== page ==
Let's make another example with Newton telescope OrionOpticsUK VX10 that has 250mm diameter and 1200mm focal length. We calculate the min and max value of the pixel size of our hypothetical sensor, on the basis of theoretical sampling values from 1.5 to 2 arc/sec:
d = (L x C) / 206265
1) with 1,5 arc/sec: (1200 x 1,5) / 206265 = 8 micron
2) with 2,0 arc/sec: (1200 x 2) / 206265 = 12 micron
It is inside this pixel size range that we must focus our search. What is the astrophotography camera that meets these requirements? An example would be the QHY8L, which uses a sensor with 7.8 microns pixels.
OTHER FEATURES: TYPE AND SIZE OF SENSOR
Having calculated the ideal size of the sensor pixels, we can now select an astrophotography camera based on other parameters including:
- Sensor type: sensors for astrophotography camera for deep-sky may be color or monochrome. The first, of course, allow you to get directly a color image and thus are these camera are easier to use than monochrome ones (that need a series of filters, such as LRGB set to enable us to reconstruct the image in color using special processing techniques). Monochrome camera, however, have an important advantage: they are, given the same sensor, more sensitive of the corresponding color one. This not only allows us to record weaker details with the same exposition time (or you can also say, you can record the same stellar magnitudes with shorter exposition times than those required by a color camera) and, more importantly, allow to use narrow-band filters against light pollution (such as H-alpha, OIII and SII filters) that increase a lot the nebula contrast against the sky background (also reducing the size of the stars letting you point out better the framed nebula) and allow you to perform astrophotography also from areas with evident light pollution.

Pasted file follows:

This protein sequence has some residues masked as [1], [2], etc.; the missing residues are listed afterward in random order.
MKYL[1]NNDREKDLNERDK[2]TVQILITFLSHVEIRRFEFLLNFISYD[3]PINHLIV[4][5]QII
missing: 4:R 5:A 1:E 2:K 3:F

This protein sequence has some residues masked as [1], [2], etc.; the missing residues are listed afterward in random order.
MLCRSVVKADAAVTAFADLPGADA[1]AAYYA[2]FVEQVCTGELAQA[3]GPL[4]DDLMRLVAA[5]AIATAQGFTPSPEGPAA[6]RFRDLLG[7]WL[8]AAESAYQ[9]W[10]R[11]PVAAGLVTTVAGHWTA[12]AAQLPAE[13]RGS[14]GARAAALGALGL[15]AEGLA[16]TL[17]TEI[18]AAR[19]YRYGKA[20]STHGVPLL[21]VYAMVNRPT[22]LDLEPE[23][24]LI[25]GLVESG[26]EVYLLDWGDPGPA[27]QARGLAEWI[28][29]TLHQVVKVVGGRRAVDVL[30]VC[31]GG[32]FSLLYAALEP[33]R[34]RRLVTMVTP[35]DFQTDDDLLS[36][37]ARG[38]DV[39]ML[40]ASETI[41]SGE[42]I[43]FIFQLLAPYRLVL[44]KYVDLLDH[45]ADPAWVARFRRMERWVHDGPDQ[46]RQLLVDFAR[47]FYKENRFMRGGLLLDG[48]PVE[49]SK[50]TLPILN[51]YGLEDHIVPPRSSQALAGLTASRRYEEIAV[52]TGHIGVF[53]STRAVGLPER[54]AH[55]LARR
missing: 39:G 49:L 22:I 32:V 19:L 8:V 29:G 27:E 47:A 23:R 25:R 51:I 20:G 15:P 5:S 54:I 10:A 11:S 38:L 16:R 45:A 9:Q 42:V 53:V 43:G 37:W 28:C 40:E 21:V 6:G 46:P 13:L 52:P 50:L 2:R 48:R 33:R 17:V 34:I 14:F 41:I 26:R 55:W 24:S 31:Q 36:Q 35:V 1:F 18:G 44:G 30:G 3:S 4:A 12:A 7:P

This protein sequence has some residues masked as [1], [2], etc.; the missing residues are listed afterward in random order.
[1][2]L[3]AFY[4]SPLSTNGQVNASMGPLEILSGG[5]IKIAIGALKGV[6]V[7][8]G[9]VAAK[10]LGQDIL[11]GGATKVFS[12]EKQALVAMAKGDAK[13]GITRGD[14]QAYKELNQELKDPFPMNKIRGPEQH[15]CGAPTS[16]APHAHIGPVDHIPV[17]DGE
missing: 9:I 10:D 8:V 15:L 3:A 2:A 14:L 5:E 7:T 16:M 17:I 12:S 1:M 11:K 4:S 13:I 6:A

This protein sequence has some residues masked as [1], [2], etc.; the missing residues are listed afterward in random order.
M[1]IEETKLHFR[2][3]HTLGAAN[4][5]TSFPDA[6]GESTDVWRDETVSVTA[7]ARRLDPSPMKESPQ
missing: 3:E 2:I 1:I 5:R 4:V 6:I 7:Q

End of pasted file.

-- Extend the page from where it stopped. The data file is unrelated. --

So the choice of the sensor type also depends on the place from you want to make astrophotography. If you can access a site with little light pollution, you can choose a color astrophotography camera (perhaps using a broadband nebula filter to slightly reduce light pollution - in order to use the filter with a color camera it will not have too narrow band to let more light pass to the camera and to avoid altered colors). If you record pictures from a place with evident light pollution, choose a monochrome camera. Obviously monochrome camera is always recommended (in fact, is almost always chosen by experts amateur astronomers) given the added sensitivity but they're also the most complex to use.
- Sensor dimension: at the same telescope focal length, a larger sensor allows to frame a greater area and therefore is to be preferred. By accessing the page of our website https://www.primalucelab.com/astronomy/deep-sky/ you can select, to the left, several diagonals dimensions. You can see how astrophotography camera with larger sensors also have a higher cost, which of course is a parameter to be considered in the choice of an astrophotography camera for deep-sky
In this respect we must consider also the corrected area provided by the telescope: for example it is useless to buy a FullFrame sensor with 43mm diagonal and then use it with a telescope that provides the corrected area of 20mm (that indicates the diameter of the corrected image circle generated by the telescope in which the stars are point): the result is in fact an image with elongated stars toward the edges of the image. In our example with AIRY APO 104T, this telescope with field flattener has a 44mm diameter flat field so we can choose a very large sensor. If we use a cheaper telescope, such as the AIRY ED72 that with the optional field flattener has a 29mm diameter flat field, we can choose astrophotography camera with APS-C sensors (with a 28mm diagonal sensor).